Star-Bulletin Features

Wednesday, April 21, 1999




WE are not the center of the universe. In the United States, we tend to lean toward that opinion. All it takes is an examination of something we consider universal to learn that it's a big world out there.

Take the food pyramid. It's ubiquitous. You can barely turn around without finding it somewhere: In schools, doctor's offices, cafeterias, cereal boxes.

Other nations, though, have other ways to illustrate their nutritional recommendations. A collection of international versions has been assembled by nutritionists and graduate students at the University of Georgia in Athens, Ga., and is available on the Internet at

The International Food Information Council also examined the subject in a recent edition of its publication, Food Insight.

In developed countries, food guides promote eating that wards off chronic disease, Food Insight says. In poorer nations, they encourage diets that guard against malnutrition.

Their common message: Less fat; more grain, fruits and vegetables -- "balance, variety and moderation in food choices."

Summarized here are excerpts from information collected by both organizations.


(At top) The numeral 6 encourages balanced eating in six categories. Eat 30 "foodstuffs" a day, taking staple, main and side dishes together, Japanese nutritionists urge. "Happy eating makes for happy family life; sit down and eat together and talk; treasure family taste and home cooking."



The star shape encourages balanced eating. Other recommendations: Eat a variety of "clean and safe" foods, maintain a desirable body weight, "practice a healthy lifestyle."



An oval, divided into four unequal parts stresses the importance of grains and fresh produce over fats, sugars and meats. "Realize that current alcohol consumption is far too high in many cases," the Netherlands Dietetic Association also warns.



Multicolored backgrounds separate the four food groups (there's no fat category). Canadian nutritionists also advise a caffeine limit of four cups of coffee per day and encourage fluoridation in water supplies.



A pyramid like ours, but this one shows fruits and vegetables in separate layers in unequal amounts. Cheese is grouped with fats.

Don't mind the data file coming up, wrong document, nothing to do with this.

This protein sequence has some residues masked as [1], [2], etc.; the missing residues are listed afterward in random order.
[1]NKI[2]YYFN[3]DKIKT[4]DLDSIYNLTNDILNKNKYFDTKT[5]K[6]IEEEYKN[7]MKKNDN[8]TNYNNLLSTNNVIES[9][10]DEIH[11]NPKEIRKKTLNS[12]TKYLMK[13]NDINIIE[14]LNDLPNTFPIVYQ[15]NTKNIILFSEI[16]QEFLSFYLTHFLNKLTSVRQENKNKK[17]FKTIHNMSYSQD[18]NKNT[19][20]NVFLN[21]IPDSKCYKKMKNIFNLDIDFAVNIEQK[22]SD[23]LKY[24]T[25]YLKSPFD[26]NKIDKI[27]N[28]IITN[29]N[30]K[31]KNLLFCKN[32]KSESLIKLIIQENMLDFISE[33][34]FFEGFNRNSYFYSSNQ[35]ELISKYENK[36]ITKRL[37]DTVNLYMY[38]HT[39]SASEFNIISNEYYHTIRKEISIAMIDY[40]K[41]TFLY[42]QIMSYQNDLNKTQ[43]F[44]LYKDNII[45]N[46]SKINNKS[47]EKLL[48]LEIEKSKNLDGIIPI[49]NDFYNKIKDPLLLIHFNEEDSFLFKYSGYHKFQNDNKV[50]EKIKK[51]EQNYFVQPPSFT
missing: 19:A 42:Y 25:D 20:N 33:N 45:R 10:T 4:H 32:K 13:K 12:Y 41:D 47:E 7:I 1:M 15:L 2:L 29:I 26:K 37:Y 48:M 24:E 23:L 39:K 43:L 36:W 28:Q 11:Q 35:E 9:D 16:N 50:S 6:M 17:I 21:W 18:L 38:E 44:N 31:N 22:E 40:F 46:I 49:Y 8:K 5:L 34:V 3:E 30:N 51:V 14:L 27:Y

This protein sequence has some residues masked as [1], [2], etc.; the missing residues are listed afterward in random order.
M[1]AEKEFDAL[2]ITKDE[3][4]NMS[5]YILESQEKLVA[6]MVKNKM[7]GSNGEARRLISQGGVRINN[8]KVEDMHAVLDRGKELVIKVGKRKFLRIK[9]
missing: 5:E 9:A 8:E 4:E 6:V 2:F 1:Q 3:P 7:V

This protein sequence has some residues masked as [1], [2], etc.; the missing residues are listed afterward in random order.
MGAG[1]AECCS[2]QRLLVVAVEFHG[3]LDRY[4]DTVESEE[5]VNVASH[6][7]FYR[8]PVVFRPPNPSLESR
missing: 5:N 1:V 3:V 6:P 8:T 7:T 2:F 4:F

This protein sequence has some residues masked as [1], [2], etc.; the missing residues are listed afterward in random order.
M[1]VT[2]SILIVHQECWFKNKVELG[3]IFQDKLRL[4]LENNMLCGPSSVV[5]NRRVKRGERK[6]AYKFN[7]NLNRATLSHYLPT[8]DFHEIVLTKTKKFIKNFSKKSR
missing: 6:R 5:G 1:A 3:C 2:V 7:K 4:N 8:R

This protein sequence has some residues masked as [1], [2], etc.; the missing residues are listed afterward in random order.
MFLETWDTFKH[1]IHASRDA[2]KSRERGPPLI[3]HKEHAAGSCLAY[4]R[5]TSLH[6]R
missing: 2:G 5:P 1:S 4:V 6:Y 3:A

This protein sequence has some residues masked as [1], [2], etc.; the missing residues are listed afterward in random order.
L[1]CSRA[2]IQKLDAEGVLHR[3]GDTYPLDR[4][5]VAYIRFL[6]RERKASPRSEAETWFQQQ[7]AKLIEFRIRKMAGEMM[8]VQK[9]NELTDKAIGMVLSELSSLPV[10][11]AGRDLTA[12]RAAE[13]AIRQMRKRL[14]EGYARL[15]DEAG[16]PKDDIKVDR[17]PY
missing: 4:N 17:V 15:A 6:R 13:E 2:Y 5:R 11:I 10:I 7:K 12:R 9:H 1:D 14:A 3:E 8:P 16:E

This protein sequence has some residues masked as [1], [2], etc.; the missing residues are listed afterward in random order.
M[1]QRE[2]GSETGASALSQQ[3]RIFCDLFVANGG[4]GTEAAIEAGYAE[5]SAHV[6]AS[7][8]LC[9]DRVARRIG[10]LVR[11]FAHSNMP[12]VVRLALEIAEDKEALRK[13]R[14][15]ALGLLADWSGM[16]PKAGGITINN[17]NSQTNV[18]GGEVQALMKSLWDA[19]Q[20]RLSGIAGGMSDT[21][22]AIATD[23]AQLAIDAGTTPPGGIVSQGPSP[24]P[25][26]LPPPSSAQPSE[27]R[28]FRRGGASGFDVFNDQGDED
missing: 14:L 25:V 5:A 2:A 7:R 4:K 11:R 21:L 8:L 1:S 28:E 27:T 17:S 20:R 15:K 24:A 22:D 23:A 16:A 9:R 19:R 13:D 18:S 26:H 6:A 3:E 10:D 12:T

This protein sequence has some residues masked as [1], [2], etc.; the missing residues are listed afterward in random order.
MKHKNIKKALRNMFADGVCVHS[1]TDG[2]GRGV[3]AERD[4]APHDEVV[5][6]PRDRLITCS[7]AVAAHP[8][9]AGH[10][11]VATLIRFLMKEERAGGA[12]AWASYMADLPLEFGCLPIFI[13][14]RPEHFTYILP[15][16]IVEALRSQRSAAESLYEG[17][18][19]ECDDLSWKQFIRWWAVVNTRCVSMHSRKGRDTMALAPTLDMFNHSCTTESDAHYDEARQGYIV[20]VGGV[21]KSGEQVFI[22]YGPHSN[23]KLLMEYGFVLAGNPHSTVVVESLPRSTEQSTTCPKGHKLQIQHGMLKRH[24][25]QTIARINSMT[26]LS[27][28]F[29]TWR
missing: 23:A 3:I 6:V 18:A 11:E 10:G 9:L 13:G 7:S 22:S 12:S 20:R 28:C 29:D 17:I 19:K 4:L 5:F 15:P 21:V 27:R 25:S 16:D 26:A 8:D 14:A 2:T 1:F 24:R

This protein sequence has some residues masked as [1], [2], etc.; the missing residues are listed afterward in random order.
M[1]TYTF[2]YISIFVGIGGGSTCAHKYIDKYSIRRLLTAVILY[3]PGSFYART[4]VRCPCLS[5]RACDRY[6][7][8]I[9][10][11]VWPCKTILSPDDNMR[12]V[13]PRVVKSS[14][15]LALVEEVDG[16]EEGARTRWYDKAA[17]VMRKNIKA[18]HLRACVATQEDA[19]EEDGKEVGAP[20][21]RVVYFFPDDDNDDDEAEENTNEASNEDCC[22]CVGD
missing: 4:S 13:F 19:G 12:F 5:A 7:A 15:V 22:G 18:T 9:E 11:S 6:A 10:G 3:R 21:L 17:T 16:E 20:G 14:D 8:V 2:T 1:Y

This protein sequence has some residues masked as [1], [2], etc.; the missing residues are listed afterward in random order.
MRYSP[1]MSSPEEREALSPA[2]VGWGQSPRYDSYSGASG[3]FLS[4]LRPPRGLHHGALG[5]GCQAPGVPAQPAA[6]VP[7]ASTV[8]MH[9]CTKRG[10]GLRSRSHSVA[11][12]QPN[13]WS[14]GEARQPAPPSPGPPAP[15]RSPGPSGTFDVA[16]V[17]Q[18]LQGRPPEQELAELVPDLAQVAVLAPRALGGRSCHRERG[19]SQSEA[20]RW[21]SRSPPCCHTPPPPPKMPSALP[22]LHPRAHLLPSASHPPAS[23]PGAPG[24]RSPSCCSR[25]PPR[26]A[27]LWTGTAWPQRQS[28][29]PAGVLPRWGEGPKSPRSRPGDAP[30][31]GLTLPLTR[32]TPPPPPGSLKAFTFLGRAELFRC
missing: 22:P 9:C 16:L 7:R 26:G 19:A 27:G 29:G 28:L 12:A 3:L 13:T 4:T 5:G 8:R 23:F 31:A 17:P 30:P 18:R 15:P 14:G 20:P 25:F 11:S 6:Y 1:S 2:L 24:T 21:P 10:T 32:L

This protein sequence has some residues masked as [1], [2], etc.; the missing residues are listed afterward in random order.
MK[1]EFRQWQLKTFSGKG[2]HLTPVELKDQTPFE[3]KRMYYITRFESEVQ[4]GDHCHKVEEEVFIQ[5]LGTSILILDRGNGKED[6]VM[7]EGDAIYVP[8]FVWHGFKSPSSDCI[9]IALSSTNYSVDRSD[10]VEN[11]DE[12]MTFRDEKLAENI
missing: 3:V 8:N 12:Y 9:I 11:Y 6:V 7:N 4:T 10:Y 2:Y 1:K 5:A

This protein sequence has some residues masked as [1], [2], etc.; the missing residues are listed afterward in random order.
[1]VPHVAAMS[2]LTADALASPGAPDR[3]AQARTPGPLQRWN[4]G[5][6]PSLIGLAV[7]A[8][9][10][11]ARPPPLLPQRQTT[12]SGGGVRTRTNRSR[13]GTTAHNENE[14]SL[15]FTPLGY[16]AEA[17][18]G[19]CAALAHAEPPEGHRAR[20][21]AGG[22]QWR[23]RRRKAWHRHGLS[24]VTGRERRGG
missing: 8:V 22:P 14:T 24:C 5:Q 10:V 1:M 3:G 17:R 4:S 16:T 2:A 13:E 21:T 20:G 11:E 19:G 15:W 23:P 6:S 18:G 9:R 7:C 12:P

The circular theme is popular internationally. Great Britain converts it into a dinner plate.

The changing food groups,
through history



U.S. nutritionists first issued a food guide in 1916, when the Department of Agriculture recognized five food groups: milk and meat, cereals, vegetables and fruits, fat foods and sugar foods.

By the 1940s, that list had expanded to 10 food groups, according to the publication Food Insight. Vegetables and fruits were broken down into individual categories such as leafy greens or citrus. This proved difficult for consumers to remember, so the Basic Four food groups -- milk; fruit and vegetable, grain, meat -- were born in the late '50s.

The aim in those days was to be sure Americans got enough basic vitamins and minerals for a so-called "foundation diet." Today's aim -- expressed in the food pyramid of 1980 -- is to assure they don't eat too much of the bad things at the expense of the good ones.

Thus, the base of the pyramid is the largest section and represents foods we should eat most: breads, cereals, rice and pasta. The comparatively tiny tip is for fats, oils and sweets.

The pyramid has since been modified to provide for the eating customs of the various ethic groups that make up the nation. Adaptations have been made for Asian, Mexican, Mediterranean, vegetarian, Russian and native American diets.


Bingo puts fun in the food pyramid

Teaching kids about good nutrition is a challenge in these times of Happy Meals and Big Grab potato chips.

Make it a game, though, and miracles can happen.

Food Pyramid Bingo teaches the food groups and goes beyond to explain about serving sizes, a challenging concept even for adults.

The game, developed by dietitian and nutritionist Kathleen Stefancin, is recommended for ages 8 and above.

Cost is $9.95 plus $4.50 shipping. A classroom version is $19.95 plus $4.50 shipping.

To order, call SmartPicks, (888) 712-3144, or visit the company's Web site,

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